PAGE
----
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5 Ways the Government Shutdown is Affecting Outdoor Recreation in Southern Appalachia

For the fist time since the fall of 2013, America is in the throes of a dreaded government shutdown. Turn on cable news or rifle through your Facebook feed, and you’ll quickly be reminded of the type of partisan hysteria that ensues during a hugely consequential political stunt like the one we are currently facing.

While both the Democrats and the Republicans are busy pointing the finger of blame directly at the face of their nearest partisan counterpart, folks in real world—folks who love to hike, climb, mountain bike, fly fish and otherwise enjoy our outdoor rich region’s vast network of public lands—are wondering how this shutdown will affect places like Great Smoky Mountains and Shenandoah National Parks,  the Nantahala and Pisgah National Forests, and the Blue Ridge Parkway that connects all of them.

Here’s what you need to know about public lands and the government shutdown in a nutshell.

1. Great Smoky Mountains National Park will remain open. Sort of. 

According the Knoxville News Sentinel, the East Tennessee and Western North Carolina Park, which draws more annual visitors than any other park in the country, will strive to keep roads and trails accessible, but don’t count on any NPS employees being around if you should need them. Park restrooms, campgrounds, and visitor centers that are normally open during the winter months with be shuttered and no backcountry camping permits will be issued.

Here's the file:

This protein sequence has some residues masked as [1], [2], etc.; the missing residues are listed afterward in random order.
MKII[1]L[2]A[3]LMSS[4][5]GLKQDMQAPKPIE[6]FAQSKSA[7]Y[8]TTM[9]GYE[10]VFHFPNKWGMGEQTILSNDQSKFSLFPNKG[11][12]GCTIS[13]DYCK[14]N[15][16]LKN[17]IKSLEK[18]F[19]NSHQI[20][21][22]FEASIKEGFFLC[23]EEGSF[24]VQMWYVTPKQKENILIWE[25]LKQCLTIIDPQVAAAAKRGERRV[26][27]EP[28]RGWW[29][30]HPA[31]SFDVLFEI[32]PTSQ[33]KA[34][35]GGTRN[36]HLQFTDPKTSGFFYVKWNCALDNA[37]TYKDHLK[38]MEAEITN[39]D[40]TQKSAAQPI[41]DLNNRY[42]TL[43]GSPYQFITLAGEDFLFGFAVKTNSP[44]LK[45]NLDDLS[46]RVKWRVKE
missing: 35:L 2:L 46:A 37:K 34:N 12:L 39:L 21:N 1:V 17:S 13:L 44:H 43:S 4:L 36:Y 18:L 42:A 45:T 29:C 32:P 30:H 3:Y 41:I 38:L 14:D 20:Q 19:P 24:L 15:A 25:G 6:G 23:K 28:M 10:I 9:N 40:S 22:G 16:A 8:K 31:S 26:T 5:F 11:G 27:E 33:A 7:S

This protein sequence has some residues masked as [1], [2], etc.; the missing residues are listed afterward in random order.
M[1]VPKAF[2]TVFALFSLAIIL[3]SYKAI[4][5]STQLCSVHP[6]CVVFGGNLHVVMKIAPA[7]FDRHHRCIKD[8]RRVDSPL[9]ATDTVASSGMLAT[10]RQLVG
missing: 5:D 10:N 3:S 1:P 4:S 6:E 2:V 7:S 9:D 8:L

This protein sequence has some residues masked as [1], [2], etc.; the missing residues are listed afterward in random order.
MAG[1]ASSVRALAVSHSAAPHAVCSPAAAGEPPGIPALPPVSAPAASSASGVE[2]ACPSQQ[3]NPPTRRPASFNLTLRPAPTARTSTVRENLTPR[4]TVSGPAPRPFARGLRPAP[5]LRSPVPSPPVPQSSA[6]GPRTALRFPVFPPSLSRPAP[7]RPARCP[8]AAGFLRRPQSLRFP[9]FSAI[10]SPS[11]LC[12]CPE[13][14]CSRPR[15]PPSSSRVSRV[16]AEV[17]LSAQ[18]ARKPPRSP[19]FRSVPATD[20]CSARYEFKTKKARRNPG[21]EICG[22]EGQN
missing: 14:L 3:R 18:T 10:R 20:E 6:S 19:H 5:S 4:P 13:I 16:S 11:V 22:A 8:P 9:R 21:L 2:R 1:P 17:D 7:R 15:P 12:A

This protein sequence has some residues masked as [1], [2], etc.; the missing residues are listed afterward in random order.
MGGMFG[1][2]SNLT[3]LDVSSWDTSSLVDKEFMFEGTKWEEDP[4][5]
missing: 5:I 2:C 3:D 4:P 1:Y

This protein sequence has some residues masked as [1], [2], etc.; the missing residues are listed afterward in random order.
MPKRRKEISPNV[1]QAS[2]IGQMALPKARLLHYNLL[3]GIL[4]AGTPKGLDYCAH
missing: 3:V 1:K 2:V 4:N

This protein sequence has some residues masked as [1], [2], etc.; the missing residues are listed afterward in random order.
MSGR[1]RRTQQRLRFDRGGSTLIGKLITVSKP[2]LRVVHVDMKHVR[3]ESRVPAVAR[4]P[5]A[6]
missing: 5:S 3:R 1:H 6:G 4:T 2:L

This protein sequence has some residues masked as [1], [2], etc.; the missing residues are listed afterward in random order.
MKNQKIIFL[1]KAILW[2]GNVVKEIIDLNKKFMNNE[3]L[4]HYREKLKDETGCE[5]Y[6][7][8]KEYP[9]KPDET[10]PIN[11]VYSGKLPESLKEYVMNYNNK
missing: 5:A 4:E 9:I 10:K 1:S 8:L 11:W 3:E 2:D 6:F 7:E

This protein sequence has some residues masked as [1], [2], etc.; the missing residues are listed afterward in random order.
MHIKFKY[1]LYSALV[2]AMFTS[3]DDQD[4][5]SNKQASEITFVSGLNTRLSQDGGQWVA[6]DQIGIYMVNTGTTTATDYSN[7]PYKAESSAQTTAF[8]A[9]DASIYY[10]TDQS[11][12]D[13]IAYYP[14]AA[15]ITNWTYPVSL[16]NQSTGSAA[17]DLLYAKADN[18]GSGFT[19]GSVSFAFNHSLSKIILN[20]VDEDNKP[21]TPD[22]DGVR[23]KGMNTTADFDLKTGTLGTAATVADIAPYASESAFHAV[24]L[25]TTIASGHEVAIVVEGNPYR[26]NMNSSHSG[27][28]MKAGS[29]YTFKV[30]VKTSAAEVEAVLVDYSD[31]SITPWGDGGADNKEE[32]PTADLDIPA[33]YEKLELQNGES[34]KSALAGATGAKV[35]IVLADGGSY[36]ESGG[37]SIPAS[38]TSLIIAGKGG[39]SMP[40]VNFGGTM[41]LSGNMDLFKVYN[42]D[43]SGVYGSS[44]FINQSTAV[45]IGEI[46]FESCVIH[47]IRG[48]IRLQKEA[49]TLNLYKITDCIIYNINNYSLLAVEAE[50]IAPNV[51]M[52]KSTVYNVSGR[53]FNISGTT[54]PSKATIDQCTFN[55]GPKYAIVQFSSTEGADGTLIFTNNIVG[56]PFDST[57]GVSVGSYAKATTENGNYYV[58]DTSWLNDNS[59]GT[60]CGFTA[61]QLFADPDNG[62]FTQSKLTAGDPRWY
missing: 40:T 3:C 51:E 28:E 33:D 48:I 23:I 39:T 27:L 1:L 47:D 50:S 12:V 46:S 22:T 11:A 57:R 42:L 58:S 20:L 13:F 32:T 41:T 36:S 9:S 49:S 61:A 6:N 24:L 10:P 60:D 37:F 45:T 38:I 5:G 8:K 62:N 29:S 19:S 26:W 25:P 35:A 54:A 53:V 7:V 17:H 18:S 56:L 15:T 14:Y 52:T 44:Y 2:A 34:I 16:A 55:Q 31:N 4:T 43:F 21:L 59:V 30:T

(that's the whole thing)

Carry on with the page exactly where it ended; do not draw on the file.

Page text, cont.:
2. Certain parts of the Blue Ridge Parkway will be closed. 

While you can still drive on the parkway during this latest government shutdown, certain parts that were closed due to recent snow and ice storms will not be reopened until our staggering legislature gets its collective act together. Services and facilities such as bathroom and visitor centers will also be closed along the parkway. According to NPS, which administers the famous byway, access to various sections of the parkway may change without notice.

3. What about Shenandoah? 

According to a local news station out of Roanoke, Virginia, Shenadoah National Park will also be affected by the shutdown, as a recording from park headquarters in Luray said visitors can go to the park at their own risk, but no park rangers will be on site to assist if there is an emergency.

4. Skyline Drive

Also managed under the auspices of NPS, Skyline Drive will remain open for the foreseeable future.

5. Pisgah and Nantahala National Forests

Together, these two national forests comprise more than one million acres of the western North Carolina mountains and provide the bulk of the region’s outdoor recreation opportunities. Luckily, the feds aren’t trying to keep people off of this beloved swath of public land, but they are shutting down the bathrooms and visitor centers. According to the Asheville Citizen Times, only essential forest service employees such as law enforcement and firefighters will remain on the USFS payroll during the shutdown.

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